>>> for it. You want us to pay, so that your business can gain value.
>> Who is "us"?
>>> You do the math, and tell me again why I should be paying out of my
>>> pocket for your customer. You very well could have explicit
>>> instructions sent to the customers for IP address changes. You could
>>> very well purchase multiple IP ranges from different providers, and
>>> thus make the importance of any IP address change negliable. Or you
>>> could pay $49/month to get a second uplink and then qualify for PI
>>> space based on multi-homing.
>> Don't you need to be able to justify a /22 to get the PI multihoming
>> space? That was the basis of this whole discussion.
>>> Every one of those options is trivially cheap and easy to implement.
>>> This is why I reject your desire to make our businesses pay hard cash
>>> so that your business can avoid building even the most trivial
>>> resiliance into your process.
>> Why does it cost your business any more if Leroy has a /25 that he
>> is using most of versus if he has a /22 that he doesn't really need?
>> Are you on about routing table size again, or something else?
>>> On May 31, 2007, at 4:39 PM, John Santos wrote:
>>>> It is the 2000 customers who would have to pay the cost. It may be
>>>> small for each, but its cumulative, and will certainly generating lots
>>>> of support calls back to Leroy's company.
>>>> My company is in a similar situation to Leroy's customers. We have an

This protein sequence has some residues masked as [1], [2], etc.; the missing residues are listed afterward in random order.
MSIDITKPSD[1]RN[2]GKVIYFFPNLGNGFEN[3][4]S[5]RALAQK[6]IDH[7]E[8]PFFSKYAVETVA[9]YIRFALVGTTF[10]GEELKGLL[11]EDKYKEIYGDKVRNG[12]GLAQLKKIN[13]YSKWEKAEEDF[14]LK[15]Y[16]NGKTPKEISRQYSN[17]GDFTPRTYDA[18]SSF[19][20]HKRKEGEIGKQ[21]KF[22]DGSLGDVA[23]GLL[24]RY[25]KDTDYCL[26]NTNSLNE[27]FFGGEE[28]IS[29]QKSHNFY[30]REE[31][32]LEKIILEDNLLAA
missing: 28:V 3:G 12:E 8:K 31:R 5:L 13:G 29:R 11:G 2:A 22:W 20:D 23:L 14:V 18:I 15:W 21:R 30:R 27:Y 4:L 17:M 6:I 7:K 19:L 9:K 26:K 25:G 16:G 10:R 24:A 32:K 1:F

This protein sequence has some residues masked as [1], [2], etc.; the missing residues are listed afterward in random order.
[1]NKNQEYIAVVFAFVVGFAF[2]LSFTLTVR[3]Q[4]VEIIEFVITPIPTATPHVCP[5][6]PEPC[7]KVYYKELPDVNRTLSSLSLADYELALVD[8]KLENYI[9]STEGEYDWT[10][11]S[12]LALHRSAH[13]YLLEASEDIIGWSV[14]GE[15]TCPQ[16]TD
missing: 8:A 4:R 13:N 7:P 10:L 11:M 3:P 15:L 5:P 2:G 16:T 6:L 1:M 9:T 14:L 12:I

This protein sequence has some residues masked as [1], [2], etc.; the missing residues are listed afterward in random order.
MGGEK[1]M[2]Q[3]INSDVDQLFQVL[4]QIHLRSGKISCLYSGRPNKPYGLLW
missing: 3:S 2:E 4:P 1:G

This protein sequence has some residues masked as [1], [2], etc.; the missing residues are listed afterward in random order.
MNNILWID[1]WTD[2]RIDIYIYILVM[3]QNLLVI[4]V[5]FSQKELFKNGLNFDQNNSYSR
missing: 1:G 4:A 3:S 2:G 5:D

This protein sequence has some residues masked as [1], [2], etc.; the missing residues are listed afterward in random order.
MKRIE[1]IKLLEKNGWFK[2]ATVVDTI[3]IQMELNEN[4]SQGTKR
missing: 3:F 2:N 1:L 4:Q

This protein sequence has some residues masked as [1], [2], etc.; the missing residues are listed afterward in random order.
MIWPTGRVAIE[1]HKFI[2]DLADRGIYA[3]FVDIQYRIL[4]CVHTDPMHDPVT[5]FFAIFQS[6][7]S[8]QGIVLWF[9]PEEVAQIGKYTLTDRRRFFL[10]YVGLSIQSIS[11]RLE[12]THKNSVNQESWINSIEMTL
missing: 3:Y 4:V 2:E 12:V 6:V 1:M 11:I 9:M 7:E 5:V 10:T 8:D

>>>> external mail filtering service. Our published MX records point to
>>>> the service, and they then forward the (filtered for spam, viruses,
>>>> RBL, etc.) mail to us, so we have had to open up our firewall to SMTP
>>>> from their specific IP addresses. We are certainly *not* going to let
>>>> them manage our firewalls for us, nor are we going to willy-nilly
>>>> our firewall rules on their request without minimally verifying the
>>>> origin of the request (a support call to them.) Multiply by several
>>>> thousand customers.
>>>> If they were to start changing IP addresses frequently, we would start
>>>> looking for a new service provider.
>>>> This is an *extremely* unlevel playing field, since ACME GIANT ASP,
>>>> INC. (which is many times the size of Leroy's company), could easily
>>>> justify an allocation, and thus could promise their customers that
>>>> their IP addresses and firewall rule would never change.
>>> Jo Rhett
>>> senior geek
>>> Silicon Valley Colocation
>>> Support Phone: 408-400-0550